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Importance Of Employment To A Rural Tipperary Town

A ‘Census’ is a procedure for systematically recording information about any given population; while providing all governing bodies with a comprehensive pictures of the social and living conditions of its people. This in turn provides vital information necessary for all future planning. Here in Ireland, in more recent years, our Census is usually taken in any year which ends in 1 or 6. The last Census undertaken was 2011 with 2016 expected to be the next such event.

A Census however must also take into account the current prevailing issues being experienced by any country; issues such as war for example or other unplanned catastrophes, e.g. the census in Ireland planned for April 2001 was postponed until 2002, due to the then prevailing ‘Foot and Mouth’ epidemic.

Ireland has been conducting a census of its population since 1821. The first major census, using a household form, was the ‘Great Census of 1841’ and same was taken every 10 years prior to the year 1951, after which time they were undertaken at five yearly intervals.
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It is of course necessary that the fieldwork involved in a such an operation be completed over a relatively short period of time and provide the essential tools to implement effective future policy, planning and decision making, e.g. supporting our Health Care needs through our Health Boards, our Regional Authorities, our Schools, our Heritage, our Migration Patterns, our required necessary New Development and most importantly identifying Employment Needs.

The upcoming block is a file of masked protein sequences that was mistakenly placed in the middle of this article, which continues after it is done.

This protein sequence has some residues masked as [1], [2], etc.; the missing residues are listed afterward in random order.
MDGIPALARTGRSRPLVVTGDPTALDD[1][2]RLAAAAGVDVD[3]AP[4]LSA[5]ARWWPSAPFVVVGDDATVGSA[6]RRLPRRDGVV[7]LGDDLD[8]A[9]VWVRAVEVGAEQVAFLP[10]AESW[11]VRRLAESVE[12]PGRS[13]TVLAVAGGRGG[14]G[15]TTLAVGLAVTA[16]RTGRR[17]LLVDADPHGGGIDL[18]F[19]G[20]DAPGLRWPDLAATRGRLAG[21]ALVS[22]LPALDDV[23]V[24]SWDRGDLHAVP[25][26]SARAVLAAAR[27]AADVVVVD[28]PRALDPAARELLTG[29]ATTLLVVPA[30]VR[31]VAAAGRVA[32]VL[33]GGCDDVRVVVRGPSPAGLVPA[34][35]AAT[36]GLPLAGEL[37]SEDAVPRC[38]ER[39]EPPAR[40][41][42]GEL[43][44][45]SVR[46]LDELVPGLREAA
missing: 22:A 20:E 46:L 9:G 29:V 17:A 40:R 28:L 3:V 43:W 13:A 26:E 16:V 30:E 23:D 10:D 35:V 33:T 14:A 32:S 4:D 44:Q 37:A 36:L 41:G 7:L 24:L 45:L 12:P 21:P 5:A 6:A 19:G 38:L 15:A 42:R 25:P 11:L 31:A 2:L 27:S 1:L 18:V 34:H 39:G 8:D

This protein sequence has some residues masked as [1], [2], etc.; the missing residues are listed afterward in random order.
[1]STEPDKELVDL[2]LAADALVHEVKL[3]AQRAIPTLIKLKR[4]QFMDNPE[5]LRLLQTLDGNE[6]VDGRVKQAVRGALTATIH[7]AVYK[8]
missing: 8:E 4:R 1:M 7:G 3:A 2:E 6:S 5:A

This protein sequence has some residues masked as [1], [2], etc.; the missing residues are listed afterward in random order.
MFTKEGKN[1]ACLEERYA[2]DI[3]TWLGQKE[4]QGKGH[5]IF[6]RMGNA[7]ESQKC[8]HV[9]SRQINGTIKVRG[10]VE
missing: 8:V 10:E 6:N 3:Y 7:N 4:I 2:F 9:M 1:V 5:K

Same fieldwork undertaken should automatically indicate the number of births and deaths that have occurred.  Indeed Article 16.2 of the Constitution (Bunreacht na hÉireann) lays down that the total membership of Dáil Éireann depends on the population as measured by a census (i.e. 1 TD per 20,000 to 30,000 persons).

Like most parishes in the Archdiocese of Cashel & Emly, the population of Thurles declined catastrophically in the decades during and following the Great Famine. This drop in the famine decade 1841-1851 (shown in graph above) is actually steeper than that indicated, as some 2,761 (over 23%) of the population of Thurles in 1851 remained inmates of the Thurles Workhouse (Hospital of the Assumption) and many of these inmates ordinarily would not have been naturalised Thurles residents.

Unlike most of the rural parishes in the Archdiocese of Cashel & Emly, the decline in population here in Thurles was reversed prior to 1936, due largely to the increase in employment brought by the Thurles Sugar Factory in 1934. However the Irish Sugar Company, which had already closed the sugar factory at Tuam, in Co. Galway, was to turn its attention on the factory here at Thurles; closing it completely in 1989.